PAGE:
Gracie Abrams quite literally dreams of Chanel. “The last show that I got to see was in Paris and the setting was a very magical environment that I’ve had two dreams about since,” she says. The 23-year-old singer is taking a break from opening for Taylor Swift on her Eras tour to attend the Chanel cruise 2024 show in her hometown of Los Angeles. “It’s rare to be home right now and the fact that I get to be home in general, but, like, for Chanel is such an honor,” she says, standing on the balcony of her hotel room, which overlooks the hills’ lush greenery and the entire west side of the city. “They’ve been so kind to me and have continuously lent me pieces that I have just felt so in my skin while performing, and I think it’s really special.”
Just hours before Virginie Viard’s latest collection was set to debut at Paramount Studios, Abrams welcomed Vogue into her room at the Hotel Bel-Air as she prepared for the night’s festivities. As the sounds of Lana Del Rey’s Born to Die spilled out of her room, Abrams—dressed in a billowing white nightgown and black flats—looked as though she was an angel at the gates of heaven. “Every time we are together we listen to strictly Lana,” she says, gesturing to her glam team: hairstylist Bobby and makeup artist LJ. The trio have grown so comfortable together that throughout the getting ready process, Abrams’s tears of laughter threaten to smudge her impeccable cat eye. But by the end of the hair and makeup process, the songstress is an apparition of a ’60s supermodel.
Contrasting her more accentuated glam, Abrams selects a more casual look that meets at the intersection of her personal style and tour outfits. “I’m normally a jeans and T-shirt person all the time,” she says. But lately she’s been playing with more feminine pieces. “My priority is being able to move and breathe the most freely on stage,” she adds. “So the dresses and the flats and all that definitely feels a little bit newer, but I’ve never been more comfortable.” Tonight, Abrams has chosen to wear a black pussybow blouse with even more bows adorning her wrists, and dark wash jeans patterned with Chanel’s iconic interlocking C’s. “This blouse is one of my favorite things I’ve ever been able to wear,” she says. A pink and black tweed purse dangles from her wrist, and a pair of earrings complete the bow motif, a callback to the large velvet hair bows she wears onstage.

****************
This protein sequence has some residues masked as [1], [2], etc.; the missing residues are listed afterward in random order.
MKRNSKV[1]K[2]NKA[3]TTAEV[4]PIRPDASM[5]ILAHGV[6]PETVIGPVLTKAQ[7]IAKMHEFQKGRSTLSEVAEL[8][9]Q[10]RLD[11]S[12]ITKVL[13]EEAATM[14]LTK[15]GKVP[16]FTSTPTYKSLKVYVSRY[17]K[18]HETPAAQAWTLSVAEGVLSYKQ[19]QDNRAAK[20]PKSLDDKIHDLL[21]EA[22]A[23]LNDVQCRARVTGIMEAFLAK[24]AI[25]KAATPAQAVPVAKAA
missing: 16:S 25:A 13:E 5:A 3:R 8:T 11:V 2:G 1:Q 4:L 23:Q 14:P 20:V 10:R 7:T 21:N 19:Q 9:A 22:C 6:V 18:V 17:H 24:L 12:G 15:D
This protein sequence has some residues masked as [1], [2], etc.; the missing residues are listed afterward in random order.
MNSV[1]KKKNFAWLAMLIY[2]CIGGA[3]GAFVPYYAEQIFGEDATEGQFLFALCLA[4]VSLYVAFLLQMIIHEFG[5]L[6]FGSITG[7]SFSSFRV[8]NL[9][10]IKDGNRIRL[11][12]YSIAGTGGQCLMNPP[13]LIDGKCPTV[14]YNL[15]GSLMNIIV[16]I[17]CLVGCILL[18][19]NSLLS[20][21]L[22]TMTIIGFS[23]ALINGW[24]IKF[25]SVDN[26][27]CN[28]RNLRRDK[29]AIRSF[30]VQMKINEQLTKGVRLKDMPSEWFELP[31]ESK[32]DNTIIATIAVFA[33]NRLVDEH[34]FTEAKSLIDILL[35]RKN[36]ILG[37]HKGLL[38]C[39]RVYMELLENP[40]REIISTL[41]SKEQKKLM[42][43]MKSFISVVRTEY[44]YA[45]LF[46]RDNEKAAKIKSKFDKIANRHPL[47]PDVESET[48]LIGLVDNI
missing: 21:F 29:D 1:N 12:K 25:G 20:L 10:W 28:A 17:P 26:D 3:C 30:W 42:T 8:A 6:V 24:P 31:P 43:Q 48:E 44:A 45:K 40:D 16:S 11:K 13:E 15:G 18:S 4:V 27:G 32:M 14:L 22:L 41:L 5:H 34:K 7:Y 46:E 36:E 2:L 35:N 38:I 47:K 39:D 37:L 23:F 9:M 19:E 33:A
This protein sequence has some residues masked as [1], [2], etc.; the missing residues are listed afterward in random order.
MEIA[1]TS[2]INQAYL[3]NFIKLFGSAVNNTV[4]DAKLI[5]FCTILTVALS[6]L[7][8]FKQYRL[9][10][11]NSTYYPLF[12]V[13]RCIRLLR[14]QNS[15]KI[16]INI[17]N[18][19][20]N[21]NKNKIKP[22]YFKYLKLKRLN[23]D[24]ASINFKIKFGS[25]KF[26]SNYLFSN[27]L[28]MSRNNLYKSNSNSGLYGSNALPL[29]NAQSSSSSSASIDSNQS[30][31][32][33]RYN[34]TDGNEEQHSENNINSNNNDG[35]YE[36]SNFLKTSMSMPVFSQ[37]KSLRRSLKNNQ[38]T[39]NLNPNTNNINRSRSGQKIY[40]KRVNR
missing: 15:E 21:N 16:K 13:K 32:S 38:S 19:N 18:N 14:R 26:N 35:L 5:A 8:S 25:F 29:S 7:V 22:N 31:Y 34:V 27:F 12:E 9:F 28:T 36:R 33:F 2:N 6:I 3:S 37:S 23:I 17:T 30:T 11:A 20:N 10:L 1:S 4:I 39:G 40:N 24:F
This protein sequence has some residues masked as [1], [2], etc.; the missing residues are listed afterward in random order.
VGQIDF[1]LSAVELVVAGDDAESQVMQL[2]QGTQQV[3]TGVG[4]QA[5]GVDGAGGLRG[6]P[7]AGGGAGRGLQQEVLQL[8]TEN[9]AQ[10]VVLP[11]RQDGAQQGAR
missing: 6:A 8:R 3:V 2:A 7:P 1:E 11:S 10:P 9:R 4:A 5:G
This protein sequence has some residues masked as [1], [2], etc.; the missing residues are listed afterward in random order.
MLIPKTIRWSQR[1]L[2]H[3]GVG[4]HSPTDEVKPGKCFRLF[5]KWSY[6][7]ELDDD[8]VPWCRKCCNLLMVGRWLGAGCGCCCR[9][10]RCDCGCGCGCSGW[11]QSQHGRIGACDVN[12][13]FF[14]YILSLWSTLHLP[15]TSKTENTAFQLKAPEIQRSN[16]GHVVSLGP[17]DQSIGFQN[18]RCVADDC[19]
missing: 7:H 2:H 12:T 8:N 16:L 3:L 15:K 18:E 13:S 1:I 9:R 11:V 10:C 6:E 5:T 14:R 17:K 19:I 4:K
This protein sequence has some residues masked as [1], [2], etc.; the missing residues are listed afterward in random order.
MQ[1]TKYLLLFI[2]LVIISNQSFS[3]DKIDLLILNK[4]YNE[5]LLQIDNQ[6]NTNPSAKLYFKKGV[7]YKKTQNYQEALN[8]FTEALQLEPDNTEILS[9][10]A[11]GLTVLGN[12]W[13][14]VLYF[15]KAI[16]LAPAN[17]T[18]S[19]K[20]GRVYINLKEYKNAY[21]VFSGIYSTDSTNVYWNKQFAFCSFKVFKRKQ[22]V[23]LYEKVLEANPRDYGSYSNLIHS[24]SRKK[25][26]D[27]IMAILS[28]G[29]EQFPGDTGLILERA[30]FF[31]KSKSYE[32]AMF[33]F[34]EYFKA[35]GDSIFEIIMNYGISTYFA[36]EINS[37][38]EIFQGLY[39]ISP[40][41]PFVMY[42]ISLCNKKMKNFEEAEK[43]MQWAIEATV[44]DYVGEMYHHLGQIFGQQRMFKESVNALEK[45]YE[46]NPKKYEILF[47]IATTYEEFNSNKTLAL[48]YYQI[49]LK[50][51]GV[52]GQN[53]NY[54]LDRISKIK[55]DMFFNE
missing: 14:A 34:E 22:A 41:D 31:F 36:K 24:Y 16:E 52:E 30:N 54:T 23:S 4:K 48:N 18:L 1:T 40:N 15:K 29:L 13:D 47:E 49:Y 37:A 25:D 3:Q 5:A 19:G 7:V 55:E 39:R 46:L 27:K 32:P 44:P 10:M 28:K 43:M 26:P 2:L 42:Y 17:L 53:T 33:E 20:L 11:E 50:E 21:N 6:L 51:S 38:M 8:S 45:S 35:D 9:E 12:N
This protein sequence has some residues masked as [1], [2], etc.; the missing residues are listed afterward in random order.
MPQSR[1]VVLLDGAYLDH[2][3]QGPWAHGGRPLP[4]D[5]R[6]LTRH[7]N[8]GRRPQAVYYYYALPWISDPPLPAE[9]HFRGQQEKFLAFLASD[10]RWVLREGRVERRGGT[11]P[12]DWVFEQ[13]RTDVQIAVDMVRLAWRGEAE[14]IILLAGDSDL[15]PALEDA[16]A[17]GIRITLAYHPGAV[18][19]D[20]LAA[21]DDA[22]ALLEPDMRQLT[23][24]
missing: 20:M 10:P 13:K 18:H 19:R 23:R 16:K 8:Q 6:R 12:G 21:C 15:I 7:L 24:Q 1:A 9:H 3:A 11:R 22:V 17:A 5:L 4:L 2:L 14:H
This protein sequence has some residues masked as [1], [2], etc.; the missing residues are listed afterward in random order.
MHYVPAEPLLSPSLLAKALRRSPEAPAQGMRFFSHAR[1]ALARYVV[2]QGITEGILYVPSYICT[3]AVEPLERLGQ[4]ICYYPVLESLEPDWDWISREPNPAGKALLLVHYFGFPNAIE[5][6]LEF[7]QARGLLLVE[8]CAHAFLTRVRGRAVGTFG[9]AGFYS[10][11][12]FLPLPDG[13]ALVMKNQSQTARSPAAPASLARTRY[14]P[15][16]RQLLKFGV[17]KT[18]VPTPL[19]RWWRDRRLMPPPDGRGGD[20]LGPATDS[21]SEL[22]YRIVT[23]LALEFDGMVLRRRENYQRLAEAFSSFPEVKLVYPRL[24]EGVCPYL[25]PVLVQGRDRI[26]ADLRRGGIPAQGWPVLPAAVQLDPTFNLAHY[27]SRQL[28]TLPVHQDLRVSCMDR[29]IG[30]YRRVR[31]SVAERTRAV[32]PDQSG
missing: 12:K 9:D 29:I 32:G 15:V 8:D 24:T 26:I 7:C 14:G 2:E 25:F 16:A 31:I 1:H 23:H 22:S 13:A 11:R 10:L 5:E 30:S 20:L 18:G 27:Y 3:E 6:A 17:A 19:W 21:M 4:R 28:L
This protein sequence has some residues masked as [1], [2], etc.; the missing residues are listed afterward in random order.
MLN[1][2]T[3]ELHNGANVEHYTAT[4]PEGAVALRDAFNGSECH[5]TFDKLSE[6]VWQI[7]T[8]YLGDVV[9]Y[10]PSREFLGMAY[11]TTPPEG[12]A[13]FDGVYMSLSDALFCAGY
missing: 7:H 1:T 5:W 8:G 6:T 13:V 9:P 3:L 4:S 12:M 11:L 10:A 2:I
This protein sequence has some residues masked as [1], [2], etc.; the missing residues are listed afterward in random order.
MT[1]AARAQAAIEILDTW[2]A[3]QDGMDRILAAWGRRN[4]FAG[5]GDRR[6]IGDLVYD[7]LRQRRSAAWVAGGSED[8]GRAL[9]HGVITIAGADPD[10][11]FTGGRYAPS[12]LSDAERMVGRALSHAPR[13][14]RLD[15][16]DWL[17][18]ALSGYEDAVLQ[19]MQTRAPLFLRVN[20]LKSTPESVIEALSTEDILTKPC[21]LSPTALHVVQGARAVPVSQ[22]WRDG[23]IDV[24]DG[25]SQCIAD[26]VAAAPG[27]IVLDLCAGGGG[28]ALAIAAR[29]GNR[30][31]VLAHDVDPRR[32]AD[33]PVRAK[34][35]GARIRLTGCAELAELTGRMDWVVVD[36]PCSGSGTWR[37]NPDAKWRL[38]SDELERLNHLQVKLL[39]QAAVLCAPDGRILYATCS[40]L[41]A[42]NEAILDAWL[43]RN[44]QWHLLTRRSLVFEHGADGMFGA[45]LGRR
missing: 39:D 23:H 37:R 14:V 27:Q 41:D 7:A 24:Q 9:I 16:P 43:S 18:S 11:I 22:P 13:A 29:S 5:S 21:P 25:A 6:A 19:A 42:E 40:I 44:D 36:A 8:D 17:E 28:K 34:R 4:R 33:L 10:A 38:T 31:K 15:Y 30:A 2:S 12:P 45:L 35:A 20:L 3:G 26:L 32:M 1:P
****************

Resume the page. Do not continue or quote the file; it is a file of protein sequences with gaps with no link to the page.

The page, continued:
While cutting her teeth as an opener, Abrams has learned a great deal from her mentor, Swift. (She cites an acupressure mat that Swift recommended as a particular saving grace.) But she has perhaps been most awed by the diehard Swifties, who have welcomed her with open arms. “I haven’t worried about judgment because her audience is so amazing,” she says. “Everyone who’s there is there to absorb the storytelling in music and so it’s nice to feel free.” Not to mention, she adds, “it’s like Christmas every single time I’ve played a show.” Fans have gifted her letters, handmade jewelry, and (perhaps best of all) heaps and heaps of memorabilia related to her beloved rescue dog, Weenie—from ceramics to sweatpants, and even salt and pepper shakers that recently earned a feature on her Instagram story. “It’s so especially nice to receive when you’re far away from home and missing everything. It’s like, okay, I immediately feel like back in my safe space.” But today, Abrams is home, both physically and mentally. “I feel very at home in this outfit,” she says as she prepares to head out the door.
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